The Paradox of Progress, Chapter 11 : Good Intentions

I’d love people to hear my conversation with Richard. I think it puts words to feelings that are just as widely shared as they were 25 years ago, and are no less crucially important: Link to the conversation/podcast

My book was reprinted three times by Radcliffe Medical Press, one of their most successful titles ever, but has been out of print since they were taken over many years ago. I have long sought ways to make it available once again. So the other thing that Richard has done for me is to introduce me to Payhip – a simple way to publish a pdf version of a book and make it available for download for a modest charge:

Link to downloadable pdf of The Paradox of Progress

This complements the online version which has been free to read ever since I placed it on my website some twenty years ago. It is complete with a clickable index of ideas in the book, which as far as I know is rarely used, but might help some people:

Link to The Paradox of Progress on my old website

the biggest science scandal ever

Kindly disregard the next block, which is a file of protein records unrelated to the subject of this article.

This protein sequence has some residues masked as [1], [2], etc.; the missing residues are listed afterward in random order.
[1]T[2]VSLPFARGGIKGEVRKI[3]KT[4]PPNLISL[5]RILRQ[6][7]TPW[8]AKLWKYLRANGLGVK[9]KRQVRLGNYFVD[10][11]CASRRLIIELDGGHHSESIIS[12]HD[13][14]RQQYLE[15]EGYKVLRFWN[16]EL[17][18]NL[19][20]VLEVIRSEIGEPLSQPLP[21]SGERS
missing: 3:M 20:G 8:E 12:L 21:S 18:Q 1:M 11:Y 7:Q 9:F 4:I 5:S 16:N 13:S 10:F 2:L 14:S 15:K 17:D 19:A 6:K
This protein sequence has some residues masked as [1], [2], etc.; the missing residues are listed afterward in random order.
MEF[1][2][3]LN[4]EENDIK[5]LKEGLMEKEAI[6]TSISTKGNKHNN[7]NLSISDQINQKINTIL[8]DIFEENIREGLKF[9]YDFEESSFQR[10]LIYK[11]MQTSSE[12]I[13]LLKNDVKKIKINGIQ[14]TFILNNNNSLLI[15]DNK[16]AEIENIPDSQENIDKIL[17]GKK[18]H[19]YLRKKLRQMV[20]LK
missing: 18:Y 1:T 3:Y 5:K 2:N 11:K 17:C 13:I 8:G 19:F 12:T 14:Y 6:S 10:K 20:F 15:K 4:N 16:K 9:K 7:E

The journalist Christopher Booker has a way of trumpeting his discovery of what turn out to be non-existent science scandals.  Here he is on February 7 this year:



This article, headed “The fiddling with temperature data is the biggest science scandal ever”, turned out to be a misleading account of perfectly proper adjustments to readings from outdated measuring equipment which Mr Booker mistakenly thought showed that scientists were tampering with the historical record and trying to deceive the world about the need for action over climate change. [Full explanation of his errors here].

Mr Booker is rather given to this kind of language. Six years ago he ran an article in the Sunday Telegraph with the eerily similar heading “This is the worst scientific scandal of our generation“. The full text of this article, dated 29 Nov 2009,  is still on the ST website  [here if you want it]